Everyone has different views as to how lead vocals should be balanced in a track, and it's no secret that mix levels and effects treatments vary considerably from genre to genre. Nevertheless, cutting across stylistic boundaries is something of a general consensus amongst mix engineers that, if nothing else, the listener should be able to make out the song's lyrics. One of the practical problems with judging this at mixdown, however, is that if you yourself actually know what the lyrics are supposed to be, it can make them appear much more audible to you than they will be to the average listener. So the fact that Bon Iver's chief writer Justin Vernon shouldered some mixing duties on his latest album may go some way towards explaining why I can't work out what the hell he's singing about most of the time!
Take this first single, 'Calgary', for instance — actually one of the better tracks as far as intelligibility is concerned! Even after listening repeatedly through full-range studio monitors, two different small speakers, and a set of top-of-the-range headphones, I still managed to significantly misunderstand 17 of the 31 lines of lyrics, enough to completely destroy any hope of his subtly nuanced message reaching my consciousness intact. Some people (possibly Vernon included) may well argue that a little mystery remaining in the lyrics is no bad thing — many bands have made a slight lyrical vagueness into something of a calling card, after all. But taking that concept quite this far just seems like a shot in the foot, because I certainly come away from this record frustrated, and not because I don't like the music.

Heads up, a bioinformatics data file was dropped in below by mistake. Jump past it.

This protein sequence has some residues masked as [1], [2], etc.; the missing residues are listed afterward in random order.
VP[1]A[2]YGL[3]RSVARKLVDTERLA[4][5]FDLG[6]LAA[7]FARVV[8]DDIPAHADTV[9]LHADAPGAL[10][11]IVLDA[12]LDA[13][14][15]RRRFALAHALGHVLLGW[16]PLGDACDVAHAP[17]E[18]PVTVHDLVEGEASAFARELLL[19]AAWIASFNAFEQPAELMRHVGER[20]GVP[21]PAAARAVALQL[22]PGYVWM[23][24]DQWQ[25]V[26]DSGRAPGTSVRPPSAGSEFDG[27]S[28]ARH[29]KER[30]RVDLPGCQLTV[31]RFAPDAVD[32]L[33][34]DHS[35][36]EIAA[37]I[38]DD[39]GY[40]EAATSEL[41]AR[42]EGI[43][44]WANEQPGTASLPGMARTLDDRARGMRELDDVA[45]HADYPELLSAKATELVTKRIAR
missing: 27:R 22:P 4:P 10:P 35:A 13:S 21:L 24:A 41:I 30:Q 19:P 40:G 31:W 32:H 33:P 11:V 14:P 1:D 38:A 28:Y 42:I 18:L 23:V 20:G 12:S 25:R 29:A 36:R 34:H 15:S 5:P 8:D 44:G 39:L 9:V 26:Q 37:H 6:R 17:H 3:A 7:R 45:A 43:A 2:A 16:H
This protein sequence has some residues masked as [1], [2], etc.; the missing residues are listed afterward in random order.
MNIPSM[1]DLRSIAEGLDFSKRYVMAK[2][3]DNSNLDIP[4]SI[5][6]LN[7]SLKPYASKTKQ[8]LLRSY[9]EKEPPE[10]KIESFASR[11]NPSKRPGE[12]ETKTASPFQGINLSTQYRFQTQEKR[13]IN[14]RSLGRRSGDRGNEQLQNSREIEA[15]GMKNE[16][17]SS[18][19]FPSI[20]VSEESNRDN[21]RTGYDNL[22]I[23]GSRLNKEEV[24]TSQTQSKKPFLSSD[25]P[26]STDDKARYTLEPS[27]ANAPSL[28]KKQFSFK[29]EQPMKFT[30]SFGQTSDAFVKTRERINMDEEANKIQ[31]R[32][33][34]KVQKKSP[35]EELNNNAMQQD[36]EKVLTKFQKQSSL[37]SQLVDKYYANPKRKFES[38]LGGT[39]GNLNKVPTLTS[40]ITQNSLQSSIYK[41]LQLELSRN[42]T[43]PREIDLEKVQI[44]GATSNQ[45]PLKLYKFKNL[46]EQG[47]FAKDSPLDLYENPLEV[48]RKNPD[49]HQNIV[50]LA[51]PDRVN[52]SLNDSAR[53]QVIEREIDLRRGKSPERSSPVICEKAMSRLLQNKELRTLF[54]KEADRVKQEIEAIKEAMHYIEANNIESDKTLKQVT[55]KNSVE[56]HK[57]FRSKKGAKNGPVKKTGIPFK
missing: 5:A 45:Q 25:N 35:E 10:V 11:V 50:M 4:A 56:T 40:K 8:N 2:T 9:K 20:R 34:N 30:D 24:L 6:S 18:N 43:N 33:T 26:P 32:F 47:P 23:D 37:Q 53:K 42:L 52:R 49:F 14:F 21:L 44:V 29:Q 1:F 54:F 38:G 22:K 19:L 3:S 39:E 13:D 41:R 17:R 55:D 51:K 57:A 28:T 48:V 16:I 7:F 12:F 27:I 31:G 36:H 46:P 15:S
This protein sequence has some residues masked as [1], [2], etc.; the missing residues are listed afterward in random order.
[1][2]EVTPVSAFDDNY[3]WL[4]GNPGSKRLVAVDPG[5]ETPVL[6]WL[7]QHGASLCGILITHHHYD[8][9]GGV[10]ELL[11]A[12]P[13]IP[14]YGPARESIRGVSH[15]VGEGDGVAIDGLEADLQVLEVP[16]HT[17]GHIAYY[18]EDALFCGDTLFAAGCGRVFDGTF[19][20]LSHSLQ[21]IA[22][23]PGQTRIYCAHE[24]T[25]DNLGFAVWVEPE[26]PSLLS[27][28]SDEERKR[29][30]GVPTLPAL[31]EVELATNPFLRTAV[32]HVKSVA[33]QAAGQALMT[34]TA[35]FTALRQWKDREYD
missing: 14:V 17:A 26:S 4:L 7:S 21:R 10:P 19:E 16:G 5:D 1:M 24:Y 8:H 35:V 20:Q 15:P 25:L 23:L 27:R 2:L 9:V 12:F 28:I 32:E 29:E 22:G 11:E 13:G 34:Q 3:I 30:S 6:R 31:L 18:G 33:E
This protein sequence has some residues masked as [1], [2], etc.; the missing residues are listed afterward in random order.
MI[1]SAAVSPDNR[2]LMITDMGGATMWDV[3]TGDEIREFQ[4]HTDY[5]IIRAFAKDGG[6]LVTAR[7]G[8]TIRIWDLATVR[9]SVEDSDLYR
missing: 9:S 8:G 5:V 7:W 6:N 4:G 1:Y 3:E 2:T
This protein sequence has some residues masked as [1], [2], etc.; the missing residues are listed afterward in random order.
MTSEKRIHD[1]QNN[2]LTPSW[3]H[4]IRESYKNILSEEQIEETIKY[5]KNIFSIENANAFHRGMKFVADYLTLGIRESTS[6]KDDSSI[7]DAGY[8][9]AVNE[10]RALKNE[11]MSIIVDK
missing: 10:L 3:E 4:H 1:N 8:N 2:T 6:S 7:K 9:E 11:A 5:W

My suspicion, though, is that Vernon and his co-mixer Brian Joseph reached this end result because they weren't fully aware of quite how difficult it would be for other people to pick out the words. In their position, I'd certainly have asked someone with no knowledge of the song for an opinion on the issue, to defeat any bias from their own internal 'lyric crib sheets' when making judgements about vocal balance, and I can't imagine that they'd have left the mix this way had they done so.